Trucking 2014: Yield Management Will Tell the Tale

Stifel Nicolaus analyst John Larkin agrees that supply chain managers should take a look at the big picture and should closely monitor the “fiscal cliff” negotiations and broader economic data reports in early 2013.

By ·

Stifel Nicolaus analyst John Larkin agrees that supply chain managers should take a look at the big picture and should closely monitor the “fiscal cliff” negotiations and broader economic data reports in early 2013. 

“If a rational solution is reached in Washington, chances are that the private sector will be more inclined to hire, invest, and grow at a faster rate than we have witnessed the past couple of years,” he says. “A better than expected economic scenario, along with significantly higher freight rates, could then result.”

Conversely, he says, if no deal is reached, or if war breaks out in the Middle East, or if China’s growth prospects dim – domestic economic growth could disappoint. In that case, rates could weaken as demand wanes. 

“Rates, particularly spot rates, could decline to very attractive level,” says Larkin. “So rather than reviewing a checklist, we think that shippers should remain diligent in their evaluation of the health of the economy.  That discipline will best prepare shippers to respond to the changing landscape while lining up sufficient capacity at reasonable market-based prices.”

Larkin and other analysts note that trucking rates are closely related to supply and demand in the marketplace.  Assuming that the economy continues to grow at an annual rate of between 1½% to 2%, shippers would expect supply and demand to remain roughly in balance. 

“This is the same situation we have experienced for the better part of two years,” he says. “Under this scenario, truckers should be able to eke out 1% to 2% annual increases in raw price in 2013.  Carriers may be able to improve on the range by 100 to 200 basis point harnessing a process we like to call ‘yield management.’”

Yield management is nothing more than selecting the highest rated customers and the highest rated freight offered by particular customers. Furthermore, Larkin believes it is possible that the mid-year change to the hours-of-service-related restart rule could effectively eliminate 2% to 4% of the industry’s capacity.  This alone could set up a capacity shortage which could drive significant upside to the modest rate increases mentioned above. 

“Shippers can help themselves tremendously by working collaboratively with carriers to improve the carriers’ equipment utilization,” says Larkin. “Whether a shipper can open his facility for nighttime delivery, quickly load and unload trailing equipment, or communicate equipment needs well in advance – carriers will be more inclined to work with the collaborative shipper on price, because some of the margin needed by the carrier can be derived from turning the assets and the drivers more quickly.”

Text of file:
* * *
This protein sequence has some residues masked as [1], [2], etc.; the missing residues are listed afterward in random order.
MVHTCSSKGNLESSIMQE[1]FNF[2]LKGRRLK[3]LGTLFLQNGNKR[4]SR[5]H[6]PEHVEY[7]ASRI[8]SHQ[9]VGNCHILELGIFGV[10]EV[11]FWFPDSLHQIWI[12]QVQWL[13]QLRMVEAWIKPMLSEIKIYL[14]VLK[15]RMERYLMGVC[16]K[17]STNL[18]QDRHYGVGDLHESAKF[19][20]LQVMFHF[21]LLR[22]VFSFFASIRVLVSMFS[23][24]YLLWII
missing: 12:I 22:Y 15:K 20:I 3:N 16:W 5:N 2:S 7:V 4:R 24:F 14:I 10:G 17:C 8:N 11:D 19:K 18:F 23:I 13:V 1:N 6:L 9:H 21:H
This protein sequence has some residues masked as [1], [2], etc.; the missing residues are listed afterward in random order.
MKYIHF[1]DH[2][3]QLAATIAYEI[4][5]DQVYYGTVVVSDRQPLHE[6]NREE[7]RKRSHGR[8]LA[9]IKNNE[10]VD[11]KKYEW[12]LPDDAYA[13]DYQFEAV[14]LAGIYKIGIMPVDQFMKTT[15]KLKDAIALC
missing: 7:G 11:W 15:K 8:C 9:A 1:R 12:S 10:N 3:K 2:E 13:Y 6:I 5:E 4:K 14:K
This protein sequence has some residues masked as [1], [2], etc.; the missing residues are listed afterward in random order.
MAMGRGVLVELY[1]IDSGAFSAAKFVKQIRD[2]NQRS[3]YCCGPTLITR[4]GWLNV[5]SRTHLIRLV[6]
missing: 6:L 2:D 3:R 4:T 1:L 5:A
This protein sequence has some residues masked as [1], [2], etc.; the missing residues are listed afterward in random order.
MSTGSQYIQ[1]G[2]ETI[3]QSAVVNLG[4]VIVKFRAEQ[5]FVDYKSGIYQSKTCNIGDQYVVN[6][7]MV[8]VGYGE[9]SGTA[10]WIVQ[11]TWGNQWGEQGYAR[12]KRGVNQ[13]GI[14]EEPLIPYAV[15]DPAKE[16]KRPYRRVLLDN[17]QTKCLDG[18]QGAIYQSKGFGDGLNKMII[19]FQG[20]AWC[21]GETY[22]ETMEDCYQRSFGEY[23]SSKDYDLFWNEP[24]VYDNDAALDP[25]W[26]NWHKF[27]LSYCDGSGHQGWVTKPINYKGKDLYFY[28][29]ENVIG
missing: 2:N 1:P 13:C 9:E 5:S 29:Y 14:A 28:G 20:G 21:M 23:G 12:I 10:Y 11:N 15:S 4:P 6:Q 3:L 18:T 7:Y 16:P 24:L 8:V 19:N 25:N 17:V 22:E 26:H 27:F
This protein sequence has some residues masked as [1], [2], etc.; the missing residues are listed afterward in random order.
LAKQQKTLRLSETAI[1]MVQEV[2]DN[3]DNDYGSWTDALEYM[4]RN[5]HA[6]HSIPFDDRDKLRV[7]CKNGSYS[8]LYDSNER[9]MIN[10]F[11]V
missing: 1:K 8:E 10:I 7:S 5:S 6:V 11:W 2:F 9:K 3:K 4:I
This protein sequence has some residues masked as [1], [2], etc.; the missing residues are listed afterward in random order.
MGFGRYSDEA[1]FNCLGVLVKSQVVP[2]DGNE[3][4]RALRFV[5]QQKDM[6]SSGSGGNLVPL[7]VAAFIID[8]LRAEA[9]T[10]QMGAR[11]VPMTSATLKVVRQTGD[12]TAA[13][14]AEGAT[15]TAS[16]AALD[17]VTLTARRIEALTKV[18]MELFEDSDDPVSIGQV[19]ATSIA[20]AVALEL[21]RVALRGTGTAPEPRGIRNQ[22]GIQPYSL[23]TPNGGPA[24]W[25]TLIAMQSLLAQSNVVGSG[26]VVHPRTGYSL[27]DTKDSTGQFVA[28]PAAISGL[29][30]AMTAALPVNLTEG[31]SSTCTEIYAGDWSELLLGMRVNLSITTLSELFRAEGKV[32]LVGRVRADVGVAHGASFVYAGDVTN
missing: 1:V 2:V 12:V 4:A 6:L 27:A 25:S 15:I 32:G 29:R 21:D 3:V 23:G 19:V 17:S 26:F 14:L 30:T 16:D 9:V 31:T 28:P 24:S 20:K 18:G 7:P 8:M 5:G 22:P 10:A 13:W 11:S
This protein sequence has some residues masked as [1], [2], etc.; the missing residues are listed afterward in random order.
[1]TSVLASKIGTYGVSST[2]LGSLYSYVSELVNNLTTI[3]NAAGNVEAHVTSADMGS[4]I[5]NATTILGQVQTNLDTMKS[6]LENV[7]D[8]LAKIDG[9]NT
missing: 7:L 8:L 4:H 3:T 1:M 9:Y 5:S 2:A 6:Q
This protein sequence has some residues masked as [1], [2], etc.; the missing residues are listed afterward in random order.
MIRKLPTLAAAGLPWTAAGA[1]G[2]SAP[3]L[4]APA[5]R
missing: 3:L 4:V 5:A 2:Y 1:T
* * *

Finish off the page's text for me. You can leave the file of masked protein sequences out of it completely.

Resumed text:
About the Author

Patrick Burnson, Executive Editor
Patrick Burnson is executive editor for Logistics Management and Supply Chain Management Review magazines and web sites. Patrick is a widely-published writer and editor who has spent most of his career covering international trade, global logistics, and supply chain management. He lives and works in San Francisco, providing readers with a Pacific Rim perspective on industry trends and forecasts. You can reach him directly at [email protected]

Subscribe to Logistics Management Magazine!

Subscribe today. It's FREE!
Get timely insider information that you can use to better manage your entire logistics operation.
Start your FREE subscription today!

Article Topics

All Topics
Latest Whitepaper
Digital Issue: The Current State of Third-Party Logistics Services
It has become quite clear that logistics professionals are now facing an unprecedented set of challenges. From tightening capacity, to ongoing regulation hurdles, to the complexity brought on by e-commerce, today’s shippers are transforming the way they manage their logistics operations.
Download Today!
From the June 2017 Issue
Here are five trends that every shipper­—and potential shipper—must watch as the demand for experienced logistics and supply chain professionals soars.
2017 Rail/Intermodal Roundtable: Volume stable, business steady
Cross-Border Logistics: NAFTA tune-up time
View More From this Issue
Subscribe to Our Email Newsletter
Sign up today to receive our FREE, weekly email newsletter!
Latest Webcast
Women in Logistics: Breaking Gender Roles to Win the War for Talent
In this session you'll hear from a panel of women who are now leading top-level logistics and supply chain operations. The panel will share their success stories as well as advice for women who are now making their way up the ladder.
Register Today!
2017 Top 50 3PLs: Investment and Consolidation Maintain Traction
The trend set over the past few years for mergers and acquisitions has hardly subsided, and a fresh...
The Evolution of the Digital Supply Chain
Everyone is talking about terms like digitization, Industry 4.0 and digital supply chain management,...

2017 Salary Survey: Fresh Voices Express Optimism
Our “33rd Annual Salary Survey” reflects more diversity entering the logistics management...
LM Exclusive: Major Modes Join E-commerce Mix
While last mile carriers receive much of the attention, the traditional modal heavyweights are in...